There a few different types of places in Greece where you can buy your necessities when it comes to the food and drink arena.
I find that Greece is a very convenient place for getting what you want, when you want it. The All Day Cafe/Bar is a perfect example, but we will go into that another time. Today I’m answering a few frequently asked questions that visitors to Athens have. Luckily the answers to these questions are easily found in two places.
- 1 Greek Kiosks
- 2 Mini Markets
- 2.1 Are there standard hours for mini markets in Athens?
- 2.2 Where can I buy wine in Athens?
- 2.3 Why are people hanging-out in front of the mini market?
- 2.4 If you are visiting the Athens Coast or new to the area, walk around for about 5 minutes in a bustling area and I bet you will find one or the other!
Peripteros (Περίπτερο) or simply called a kiosk, is something that I miss whenever I am outside of Greece. They are so damn convenient!
Greek kiosks have been around since the early 1900s and are a part of each individual community. I’m sure they started out as a more simple entity, selling things such as newspapers and basic necessities of life. They have definitely expanded in their offerings to the public over the years.
Kiosks are freestanding little boxes that mainly could be described as snack shacks. Snack shacks with newspapers, magazines, cigarettes and other random supplies, like toothpaste, condoms and even whiskey may be found behind the counter. For sure they will all have cold drinks, chips and candy – those are the staples.
Where can I buy beer in Athens?
Athens kiosks sell beer and often also have some wine and even hard liquor for sale. Some tourists will purchase beer at a kiosk and wander the streets with it. Americans, I’m looking at you! I know, I know, it is a novelty and you think you are on Bourbon St. Just take it easy, as you will notice that other people are not doing this.
Where can I get bottled water in Athens?
I mentioned earlier that I miss kiosks when I am away. I miss the convenience of them and the reasonable prices. Mainly the WATER. Greece has the cheapest water in Europe. The price is set as a law, so any shop that you go to will charge .50 for a small bottle and 1 for a big bottle. Last summer on Santorini I was charged .60 for a small bottle, so maybe the islands can charge more (or they just thought they could get away with charging a tourist a bit more).
I consider myself to be quite the water connoisseur. In the summer time while I am at the beach, I am always aware of the nearest kiosk so I know where I can go to get my hydrate on. If I run to the kiosk to grab a couple of waters and a bag of chips happens to find it’s way into my possession, I blame it on their excellent marketing and display skills.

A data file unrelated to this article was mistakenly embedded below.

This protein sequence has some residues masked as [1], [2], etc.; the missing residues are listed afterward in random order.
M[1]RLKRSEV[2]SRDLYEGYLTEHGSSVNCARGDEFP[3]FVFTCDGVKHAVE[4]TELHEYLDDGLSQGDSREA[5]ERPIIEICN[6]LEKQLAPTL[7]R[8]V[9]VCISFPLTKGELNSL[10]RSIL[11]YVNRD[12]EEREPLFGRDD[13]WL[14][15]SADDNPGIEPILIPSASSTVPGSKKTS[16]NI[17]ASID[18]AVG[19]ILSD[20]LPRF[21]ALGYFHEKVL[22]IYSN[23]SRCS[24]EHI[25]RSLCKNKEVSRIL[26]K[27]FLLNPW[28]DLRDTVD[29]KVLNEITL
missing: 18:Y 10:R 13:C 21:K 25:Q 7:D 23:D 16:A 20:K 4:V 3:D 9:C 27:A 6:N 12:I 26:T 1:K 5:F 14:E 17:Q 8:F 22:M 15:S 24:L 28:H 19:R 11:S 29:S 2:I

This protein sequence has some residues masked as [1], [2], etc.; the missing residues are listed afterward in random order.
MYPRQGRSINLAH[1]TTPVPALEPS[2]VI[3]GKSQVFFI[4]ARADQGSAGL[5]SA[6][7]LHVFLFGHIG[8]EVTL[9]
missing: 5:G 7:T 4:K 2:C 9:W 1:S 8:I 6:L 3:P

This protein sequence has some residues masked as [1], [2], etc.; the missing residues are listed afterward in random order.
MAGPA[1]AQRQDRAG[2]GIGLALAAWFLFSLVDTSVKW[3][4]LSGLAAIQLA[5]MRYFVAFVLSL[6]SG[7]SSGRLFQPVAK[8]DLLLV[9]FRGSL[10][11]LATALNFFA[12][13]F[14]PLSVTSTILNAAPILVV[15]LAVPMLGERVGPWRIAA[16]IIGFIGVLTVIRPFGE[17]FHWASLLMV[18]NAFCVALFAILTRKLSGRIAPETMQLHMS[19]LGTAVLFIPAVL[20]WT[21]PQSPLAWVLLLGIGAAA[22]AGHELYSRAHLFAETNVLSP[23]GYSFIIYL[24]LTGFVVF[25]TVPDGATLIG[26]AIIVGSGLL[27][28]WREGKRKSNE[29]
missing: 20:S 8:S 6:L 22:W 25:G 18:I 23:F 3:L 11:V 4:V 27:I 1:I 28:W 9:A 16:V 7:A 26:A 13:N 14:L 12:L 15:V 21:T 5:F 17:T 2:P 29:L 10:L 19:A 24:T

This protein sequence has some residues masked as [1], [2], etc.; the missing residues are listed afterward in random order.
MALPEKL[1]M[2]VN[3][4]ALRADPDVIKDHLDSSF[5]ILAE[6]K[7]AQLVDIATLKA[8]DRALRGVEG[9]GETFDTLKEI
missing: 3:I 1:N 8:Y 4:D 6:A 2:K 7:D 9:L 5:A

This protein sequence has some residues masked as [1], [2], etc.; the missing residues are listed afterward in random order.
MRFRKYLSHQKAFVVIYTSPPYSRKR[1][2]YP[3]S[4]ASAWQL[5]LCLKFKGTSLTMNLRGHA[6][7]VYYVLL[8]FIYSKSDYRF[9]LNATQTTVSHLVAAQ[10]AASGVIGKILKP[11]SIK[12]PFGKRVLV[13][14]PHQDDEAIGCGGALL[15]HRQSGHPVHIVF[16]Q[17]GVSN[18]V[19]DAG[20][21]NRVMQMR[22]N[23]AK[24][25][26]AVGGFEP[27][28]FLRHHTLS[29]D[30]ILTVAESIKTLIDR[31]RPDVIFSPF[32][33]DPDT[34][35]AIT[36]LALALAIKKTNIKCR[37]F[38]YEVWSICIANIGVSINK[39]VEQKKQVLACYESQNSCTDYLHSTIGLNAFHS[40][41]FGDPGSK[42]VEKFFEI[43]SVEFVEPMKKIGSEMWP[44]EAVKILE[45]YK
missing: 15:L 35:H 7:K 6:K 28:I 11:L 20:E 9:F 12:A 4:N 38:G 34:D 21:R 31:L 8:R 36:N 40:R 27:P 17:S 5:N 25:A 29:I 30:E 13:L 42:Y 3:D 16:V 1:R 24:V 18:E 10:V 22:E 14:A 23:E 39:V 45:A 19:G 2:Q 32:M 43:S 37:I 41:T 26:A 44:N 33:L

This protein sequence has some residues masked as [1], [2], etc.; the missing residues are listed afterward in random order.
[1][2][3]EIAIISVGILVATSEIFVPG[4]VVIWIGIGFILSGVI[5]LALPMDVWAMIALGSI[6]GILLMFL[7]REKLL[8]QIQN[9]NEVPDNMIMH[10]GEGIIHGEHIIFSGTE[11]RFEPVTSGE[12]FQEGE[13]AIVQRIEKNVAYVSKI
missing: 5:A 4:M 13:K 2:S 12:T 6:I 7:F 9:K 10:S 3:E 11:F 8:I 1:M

How late are Kiosks open in Greece?
This depends on where you are in the country. In central Athens, you will find some open 24 hours a day. Busy areas with traffic and activity throughout the night will cater to the night owls and remain accessible to their needs. In smaller villages, they will close down when the town quiets down for the evening. If you are leaving a restaurant and need to pick something up, just ask the staff- they all will know where something is open.
Why are there so many empty kiosks in Athens?
They used to be on most corners of main streets in the high traffic areas of Athens. In recent years the number has drastically decreased due to the economic situation and I have heard rumors of some legislation being passed in regards to not renewing their licenses.
With economic restraints people are less likely to stop and buy a candy bar when they are walking down the street or a can of Coke. Locals also do more shopping at the larger chains that can offer lower prices.
To the ones that are still open and feeding those snack cravings and hydrating the masses, S’agapo (σ’αγαπω=I love you)!
Mini Markets are little shops that carry a bit more than your average periptero. They may have fresh produce, household supplies and more food products than just the snacks found at a kiosk. I feel like I don’t need to explain this because the name says it all- it is a miniature supermarket!
On the islands or in smaller villages of Greece, what Athenians would consider a mini market, may just be the local supermarket. Wait, so then is it no longer a mini market? Where do we draw the line!?!
Are there standard hours for mini markets in Athens?
Mini markets are allowed to open on Sundays (large supermarkets are not), so if you are in the kitchen on Sunday afternoon and realize that you are out of a staple ingredient, mini markets can save the day!
As with the kiosks, they may stay open well into the night depending on the demand in the area.
Where can I buy wine in Athens?
Some kiosks may have some wine for sale, but I’m not sure if you want to go there. It is probably really old if it is behind the counter or really cheap and in a plastic bottle if it is in the cooler. Be adventurous if you want, but don’t blame me for the hangover.
Mini markets will usually have a small wine/hard liquor section at the checkout. The prices will be higher than at a supermarket and again, the bottles may have been sitting there for quite awhile- so beware!
Places that sell liquor and wine may be marked as a Cava (Καβα).
Why are people hanging-out in front of the mini market?
In Athens, each microcosm within busy neighborhoods has its local mini market. Prices are a bit higher than the big chain supermarkets, but you are paying for the convenience. Locals all have their go-to mini-market and usually have a friendly relationship with the clerks.
Some may even serve coffee and are the local hang-out for men to meet and talk politics, sports, life- the modern day answer to the kafenio.